Objectives:To compare the efficacy and safety of saquinavir soft gelatin capsules (SQV-SGC) and nelfinavir (NFV), with or without two concomitant nucleoside reverse transcriptase inhibitors (NRTIs), in an exploratory objective to identify populations most likely to benefit from quadruple therapy.
Design:Phase II/III, open-label, randomized, parallel-arm, multicenter trial.
Participants:Enrollment included 157 protease inhibitor-naive adults (≥13 years) with HIV-1 RNA ≥10,000 copies/ml; 132 participants completed 48 weeks of therapy.
Interventions:SQV-SGC 1200 mg, NFV 750 mg, SQV-SGC 800 mg plus NFV 750 mg, all with two NRTIs, and SQV-SGC 800 mg plus NFV 750 mg alone, all three times daily for 48 weeks.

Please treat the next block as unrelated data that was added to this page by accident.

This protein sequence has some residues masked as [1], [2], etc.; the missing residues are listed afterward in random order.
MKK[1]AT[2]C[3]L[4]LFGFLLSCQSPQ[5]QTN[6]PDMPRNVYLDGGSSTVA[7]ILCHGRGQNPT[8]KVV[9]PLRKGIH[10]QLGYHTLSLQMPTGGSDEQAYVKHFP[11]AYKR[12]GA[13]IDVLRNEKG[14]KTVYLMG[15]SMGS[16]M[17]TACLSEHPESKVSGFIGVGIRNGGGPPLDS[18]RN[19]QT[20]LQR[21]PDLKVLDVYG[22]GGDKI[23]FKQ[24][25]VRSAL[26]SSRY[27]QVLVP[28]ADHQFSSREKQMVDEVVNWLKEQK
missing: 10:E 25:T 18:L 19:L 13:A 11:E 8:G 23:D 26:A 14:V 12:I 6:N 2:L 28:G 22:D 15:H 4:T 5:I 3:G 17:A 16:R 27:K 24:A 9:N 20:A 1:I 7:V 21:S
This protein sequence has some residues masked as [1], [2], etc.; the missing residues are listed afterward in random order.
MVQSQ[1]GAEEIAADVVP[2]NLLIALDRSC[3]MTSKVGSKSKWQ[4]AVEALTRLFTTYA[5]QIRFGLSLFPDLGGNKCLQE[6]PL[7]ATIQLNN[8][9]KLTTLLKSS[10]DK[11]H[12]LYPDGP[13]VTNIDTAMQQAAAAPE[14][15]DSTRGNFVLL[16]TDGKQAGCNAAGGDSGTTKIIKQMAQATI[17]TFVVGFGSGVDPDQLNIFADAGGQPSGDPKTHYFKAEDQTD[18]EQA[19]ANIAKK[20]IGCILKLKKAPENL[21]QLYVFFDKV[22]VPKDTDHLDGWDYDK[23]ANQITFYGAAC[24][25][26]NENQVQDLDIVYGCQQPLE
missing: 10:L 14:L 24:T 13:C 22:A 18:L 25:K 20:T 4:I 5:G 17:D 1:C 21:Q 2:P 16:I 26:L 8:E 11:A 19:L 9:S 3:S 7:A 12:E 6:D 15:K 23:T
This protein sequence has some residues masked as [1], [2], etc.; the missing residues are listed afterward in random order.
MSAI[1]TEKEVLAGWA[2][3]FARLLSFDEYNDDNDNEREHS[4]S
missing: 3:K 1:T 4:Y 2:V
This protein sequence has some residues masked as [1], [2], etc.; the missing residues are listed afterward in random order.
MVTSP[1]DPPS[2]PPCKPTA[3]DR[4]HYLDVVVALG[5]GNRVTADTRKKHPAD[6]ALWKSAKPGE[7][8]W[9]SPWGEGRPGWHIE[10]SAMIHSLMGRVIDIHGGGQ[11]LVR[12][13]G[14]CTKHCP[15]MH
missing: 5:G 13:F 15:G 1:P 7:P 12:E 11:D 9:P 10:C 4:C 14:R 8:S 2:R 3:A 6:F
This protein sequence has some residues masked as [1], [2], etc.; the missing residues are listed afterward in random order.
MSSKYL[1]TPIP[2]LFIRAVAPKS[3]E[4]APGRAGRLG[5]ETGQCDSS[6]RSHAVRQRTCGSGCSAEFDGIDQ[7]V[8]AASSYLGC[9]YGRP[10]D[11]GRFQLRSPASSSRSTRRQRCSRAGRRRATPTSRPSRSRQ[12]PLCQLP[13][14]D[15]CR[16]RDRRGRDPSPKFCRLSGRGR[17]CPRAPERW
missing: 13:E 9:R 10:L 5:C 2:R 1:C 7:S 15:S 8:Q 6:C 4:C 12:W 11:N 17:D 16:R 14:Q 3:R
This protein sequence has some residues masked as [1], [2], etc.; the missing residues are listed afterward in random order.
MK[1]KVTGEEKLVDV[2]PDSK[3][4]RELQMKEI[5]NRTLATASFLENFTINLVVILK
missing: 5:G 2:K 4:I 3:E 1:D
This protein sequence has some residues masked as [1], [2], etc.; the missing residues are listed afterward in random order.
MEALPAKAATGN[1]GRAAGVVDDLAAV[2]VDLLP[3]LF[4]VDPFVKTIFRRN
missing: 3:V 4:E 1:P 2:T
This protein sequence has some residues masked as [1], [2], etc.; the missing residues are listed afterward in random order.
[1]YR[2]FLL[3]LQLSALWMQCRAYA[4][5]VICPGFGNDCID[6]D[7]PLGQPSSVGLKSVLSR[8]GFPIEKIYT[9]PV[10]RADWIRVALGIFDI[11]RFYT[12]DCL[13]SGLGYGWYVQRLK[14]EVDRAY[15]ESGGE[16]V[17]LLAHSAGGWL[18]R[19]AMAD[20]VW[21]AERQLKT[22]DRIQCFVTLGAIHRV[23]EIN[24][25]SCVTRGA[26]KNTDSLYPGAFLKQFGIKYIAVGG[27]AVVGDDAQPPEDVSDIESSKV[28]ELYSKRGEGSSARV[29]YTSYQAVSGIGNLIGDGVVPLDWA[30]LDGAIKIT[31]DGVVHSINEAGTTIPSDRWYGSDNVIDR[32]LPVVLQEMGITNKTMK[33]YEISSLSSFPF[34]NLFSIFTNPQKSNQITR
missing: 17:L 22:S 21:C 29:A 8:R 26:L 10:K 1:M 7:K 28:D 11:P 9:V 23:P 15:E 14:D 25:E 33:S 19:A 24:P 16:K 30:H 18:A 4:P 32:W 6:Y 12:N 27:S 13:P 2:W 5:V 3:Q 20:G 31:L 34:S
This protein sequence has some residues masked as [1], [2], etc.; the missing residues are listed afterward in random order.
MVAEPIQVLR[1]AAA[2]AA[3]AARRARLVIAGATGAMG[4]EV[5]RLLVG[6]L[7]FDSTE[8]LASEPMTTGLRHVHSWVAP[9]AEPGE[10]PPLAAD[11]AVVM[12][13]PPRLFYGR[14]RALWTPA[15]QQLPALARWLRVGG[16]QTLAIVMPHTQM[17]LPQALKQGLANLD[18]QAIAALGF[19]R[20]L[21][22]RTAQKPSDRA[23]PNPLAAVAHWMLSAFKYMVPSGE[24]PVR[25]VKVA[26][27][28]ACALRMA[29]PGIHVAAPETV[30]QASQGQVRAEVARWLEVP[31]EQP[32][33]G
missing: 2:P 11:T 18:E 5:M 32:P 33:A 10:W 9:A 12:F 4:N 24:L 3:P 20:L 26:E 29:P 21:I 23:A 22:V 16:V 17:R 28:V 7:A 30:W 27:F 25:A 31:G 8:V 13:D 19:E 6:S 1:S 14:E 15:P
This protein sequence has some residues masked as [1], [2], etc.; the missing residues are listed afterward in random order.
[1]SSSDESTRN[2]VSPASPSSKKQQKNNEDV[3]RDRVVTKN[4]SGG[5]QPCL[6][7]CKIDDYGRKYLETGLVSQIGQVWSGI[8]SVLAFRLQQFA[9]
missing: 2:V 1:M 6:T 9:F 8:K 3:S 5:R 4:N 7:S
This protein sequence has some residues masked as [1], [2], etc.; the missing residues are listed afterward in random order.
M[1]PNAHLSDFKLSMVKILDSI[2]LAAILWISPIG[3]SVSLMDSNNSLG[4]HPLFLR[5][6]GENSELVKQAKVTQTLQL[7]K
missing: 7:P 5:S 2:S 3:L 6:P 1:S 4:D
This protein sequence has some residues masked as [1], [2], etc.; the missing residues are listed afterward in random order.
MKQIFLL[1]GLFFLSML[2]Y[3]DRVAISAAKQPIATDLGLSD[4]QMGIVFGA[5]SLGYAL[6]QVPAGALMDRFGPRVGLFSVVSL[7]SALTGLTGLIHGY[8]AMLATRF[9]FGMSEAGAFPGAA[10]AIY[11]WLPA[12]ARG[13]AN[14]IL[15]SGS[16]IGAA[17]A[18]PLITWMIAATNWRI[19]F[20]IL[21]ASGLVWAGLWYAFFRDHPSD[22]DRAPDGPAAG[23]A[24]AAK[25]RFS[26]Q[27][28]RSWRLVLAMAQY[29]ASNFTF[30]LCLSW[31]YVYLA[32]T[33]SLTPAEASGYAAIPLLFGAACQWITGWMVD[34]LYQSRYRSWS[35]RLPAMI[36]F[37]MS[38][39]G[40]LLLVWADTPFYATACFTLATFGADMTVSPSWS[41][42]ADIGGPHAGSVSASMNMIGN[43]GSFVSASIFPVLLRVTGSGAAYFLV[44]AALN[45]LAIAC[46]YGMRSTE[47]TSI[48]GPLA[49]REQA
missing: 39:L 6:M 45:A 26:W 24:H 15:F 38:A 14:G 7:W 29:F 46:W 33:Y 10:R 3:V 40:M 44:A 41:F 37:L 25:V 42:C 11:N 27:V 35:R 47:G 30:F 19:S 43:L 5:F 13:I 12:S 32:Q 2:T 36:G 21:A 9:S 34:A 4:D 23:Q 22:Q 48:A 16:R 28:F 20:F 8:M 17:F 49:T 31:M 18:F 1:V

Main outcome measures:Proportion of participants with HIV-1 RNA <50 copies/ ml (16 and 48 weeks); time to virologic relapse (48 weeks).
Results:Proportions of patients with HIV RNA <50 copies/ml were not statistically significantly different between arms at 16 or 48 weeks, although trends favored the quadruple-therapy arm. In patients experiencing virologic relapse, time to relapse was statistically significantly longer in the quadruple-therapy arm than in the other three arms (p = .007). Quadruple therapy provided benefit in NRTI-experienced patients and those with viral loads above the median value at baseline. Adverse events were mainly mild gastrointestinal disorders in all treatment arms.
Conclusions:Quadruple therapy, including SQV-SGC and NFV, gave a more durable response than triple therapy with either single protease inhibitor. Quadruple therapy might particularly benefit NRTI-experienced patients and those with high baseline viral loads.
Address correspondence and reprint requests to Graeme Moyle, The Kobler Clinic, Chelsea and Westminster Hospital, 369 Fulham Road, London SW10 9TH U.K.
Support for this study was provided by F. Hoffmann-La Roche Ltd.
Manuscript received October 21, 1999; accepted November 29, 1999.
© 2000 Lippincott Williams & Wilkins, Inc.